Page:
How do you know if a surface is really clean?
Knowing what is clean is critical. Food production plants, high-touch points such as door handles and tapware, office equipment, kitchens – these are all areas where it is essential to be sure that surfaces are clean and hygienic to prevent the spread of potentially harmful bacteria.
But how do we know if a surface is really clean? Does the fact that it has just been cleaned mean that it actually is? How can you tell if one method cleans better than another?
These are great questions and there are several ways we can determine cleanliness. Here are four of them:
The first and most rudimentary method of inspection is with the naked eye. This is effective for the most basic form of cleanliness inspection such as whether an expected routine cleaning process has been completed.
For example, if there is a daily process to sweep the floor in a manufacturing workshop that produces a lot of debris on the ground, a visual inspection will be sufficient to determine whether it's happened has happened. Or if you are expecting some dusty air conditioning vents to have been cleaned, a quick glance will confirm whether it's been done or not.
There are obviously no controlled or controllable standards available for a visual inspection. Hence the inherent limitations of this typical (and common) form of cleaning inspection.
UV light is a fast & effective way of detecting certain bodily fluids on a surface. Saliva and urine and other biological fluids are naturally fluorescent and will glow eerily when exposed to a UV light or UV torch. This makes UV light a quick and fast way for certain types of cleaning inspection. There are various forms of UV lights and torches which are readily available.
UV inspection is especially good for detecting urine stains on carpet, upholstery, and other soft surfaces which may not show up under natural light. In this way UV is great for detecting the source of an odour issue such as a urine stain.
Not all UV lights are equal and depending on how much natural or artificial light is in the room you may find it necessary to dim the lighting or close off sources of natural light to make staining show. The brighter and larger the stain, the more biological material you are likely dealing with.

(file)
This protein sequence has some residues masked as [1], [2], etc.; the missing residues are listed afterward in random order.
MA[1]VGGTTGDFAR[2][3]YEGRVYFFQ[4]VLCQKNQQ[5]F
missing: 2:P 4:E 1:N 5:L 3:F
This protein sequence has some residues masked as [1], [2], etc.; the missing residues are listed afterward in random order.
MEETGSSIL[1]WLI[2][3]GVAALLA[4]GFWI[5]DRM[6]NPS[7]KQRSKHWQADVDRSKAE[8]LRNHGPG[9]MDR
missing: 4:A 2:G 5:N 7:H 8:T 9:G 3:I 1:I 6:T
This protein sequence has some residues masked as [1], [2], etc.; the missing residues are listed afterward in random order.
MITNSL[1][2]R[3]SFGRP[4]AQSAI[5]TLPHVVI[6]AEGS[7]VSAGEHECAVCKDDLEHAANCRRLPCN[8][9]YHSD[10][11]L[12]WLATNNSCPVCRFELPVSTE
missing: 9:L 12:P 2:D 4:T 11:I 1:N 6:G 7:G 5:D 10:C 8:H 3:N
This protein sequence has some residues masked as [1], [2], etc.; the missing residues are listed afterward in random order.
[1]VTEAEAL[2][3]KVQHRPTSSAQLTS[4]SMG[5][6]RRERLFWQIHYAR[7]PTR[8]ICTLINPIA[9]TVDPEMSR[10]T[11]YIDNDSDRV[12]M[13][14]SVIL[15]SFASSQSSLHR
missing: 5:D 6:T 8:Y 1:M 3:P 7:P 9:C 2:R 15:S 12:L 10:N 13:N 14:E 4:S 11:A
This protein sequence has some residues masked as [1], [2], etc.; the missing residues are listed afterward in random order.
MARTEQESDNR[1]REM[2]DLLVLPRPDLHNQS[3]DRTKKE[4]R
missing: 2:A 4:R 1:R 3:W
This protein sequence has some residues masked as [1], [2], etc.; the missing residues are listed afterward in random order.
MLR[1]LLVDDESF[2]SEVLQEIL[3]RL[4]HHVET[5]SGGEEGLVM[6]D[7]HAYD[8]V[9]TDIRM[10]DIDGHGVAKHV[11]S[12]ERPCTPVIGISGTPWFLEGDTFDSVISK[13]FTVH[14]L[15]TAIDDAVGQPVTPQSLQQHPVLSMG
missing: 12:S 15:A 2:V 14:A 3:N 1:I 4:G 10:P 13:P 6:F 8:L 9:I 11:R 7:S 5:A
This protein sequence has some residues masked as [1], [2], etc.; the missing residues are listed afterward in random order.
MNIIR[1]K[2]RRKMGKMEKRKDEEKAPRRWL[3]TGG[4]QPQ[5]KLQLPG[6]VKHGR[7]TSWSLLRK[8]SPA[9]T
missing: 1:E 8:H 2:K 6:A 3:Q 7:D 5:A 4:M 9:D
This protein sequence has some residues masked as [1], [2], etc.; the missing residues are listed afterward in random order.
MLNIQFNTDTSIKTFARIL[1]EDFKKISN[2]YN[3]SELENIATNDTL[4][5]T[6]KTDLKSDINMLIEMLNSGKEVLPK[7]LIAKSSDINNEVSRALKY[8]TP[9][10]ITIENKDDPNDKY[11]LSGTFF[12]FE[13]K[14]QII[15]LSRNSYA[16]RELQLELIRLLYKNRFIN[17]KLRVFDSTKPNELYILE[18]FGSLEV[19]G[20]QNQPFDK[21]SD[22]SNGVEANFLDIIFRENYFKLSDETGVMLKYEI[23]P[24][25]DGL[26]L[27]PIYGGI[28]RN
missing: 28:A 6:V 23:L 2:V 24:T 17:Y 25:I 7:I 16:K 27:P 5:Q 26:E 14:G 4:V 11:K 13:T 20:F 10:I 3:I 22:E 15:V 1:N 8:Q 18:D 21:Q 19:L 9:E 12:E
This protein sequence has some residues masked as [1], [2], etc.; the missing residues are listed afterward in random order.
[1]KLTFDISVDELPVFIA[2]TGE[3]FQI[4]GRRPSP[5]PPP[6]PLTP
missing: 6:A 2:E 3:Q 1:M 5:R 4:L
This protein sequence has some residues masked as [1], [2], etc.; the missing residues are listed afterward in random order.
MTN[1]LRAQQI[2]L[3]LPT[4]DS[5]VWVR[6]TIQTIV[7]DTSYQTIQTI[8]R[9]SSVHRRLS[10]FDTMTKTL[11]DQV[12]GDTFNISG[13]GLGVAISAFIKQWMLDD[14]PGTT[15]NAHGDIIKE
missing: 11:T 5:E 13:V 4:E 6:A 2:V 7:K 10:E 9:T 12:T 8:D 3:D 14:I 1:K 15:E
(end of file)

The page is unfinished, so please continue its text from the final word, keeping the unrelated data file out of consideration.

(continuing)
UV light is limited to detecting a relatively narrow spectrum of biological matter. It definitely has a place however, as part of a full cleaning inspection kit.
Aerobic plate count
Aerobic plate counts are a measure of the micro-organisms on a product or surface. As such an APC test is an advanced and measurable way of determining the effectiveness of cleaning processes as a specific and comparable test outcome can be achieved.
APC testing requires specific scientific equipment and access to a scientific laboratory for test data. An APC test also requires skilled analysts in order to provide test outcomes. Generally the outcome of APC test results can take 2-4 weeks.
In a practical application there are numerous drawbacks to using APC testing. Not least of these is that due to the time taken to get a test result, an APC test cannot be used to assess and compare cleaning methods. For real valuable insight on the effectiveness of cleaning processes, an immediate answer is necessary so that process improvement can happen in the moment.
Considering these factors, APC is an expensive, time consuming process that is completely impractical for the commercial and healthcare cleaning scene.
ATP testing is the generally accepted best-practice form of testing for surface cleanliness.
ATP is a common abbreviation for Adenosine Tri-Phosphate and is the universal energy carrier present in all living cells. It can be found in all organic matter, including human, animal and vegetable cells. Even body fluids, insects, bacteria, yeast, and moulds contain ATP.
An ATP test can't tell the difference between food residues and microbes, nor can it tell you what sort of bacteria are present on a surface. It does however indicate the presence of biological matter invisible to the naked eye.
Why is it the best way to test for cleanliness?
Simply put, the higher the ATP test result, the higher the risk of infection – if high levels of ATP are detected on a surface after cleaning, it means the cleaning process is inadequate and a detectable risk is still present.
How does it work?
An ATP test is delivered from a handheld testing device with a simple-to-use, all-in-one swab. The test is activated by a simple snap and squeeze action, and the results are typically available in less than one minute (depending on the testing unit used).
There are multiple benefits to the ATP testing method. These include:
- Instant access to feedback and assessment of surface cleanliness, allowing corrective action to be implemented immediately
- Rapid results, low cost and simple to use
- Enhanced levels of professionalism
- Measurable against recommended standards and prior test results
- Eliminates any argument over whether a cleaning process is acceptable
So what are the ATP standards?
And what is an acceptable level of clean? There are no universal pass/fail limits for ATP testing of cleaning performance. Surfaces and environments vary in form, function, contamination risk and cleaning routine. However there are some generally established norms that can be used as general guidance for various areas:
*Note: These are general guidelines only, and facilities and contractors should research and consider the right pass/fail scores for their application.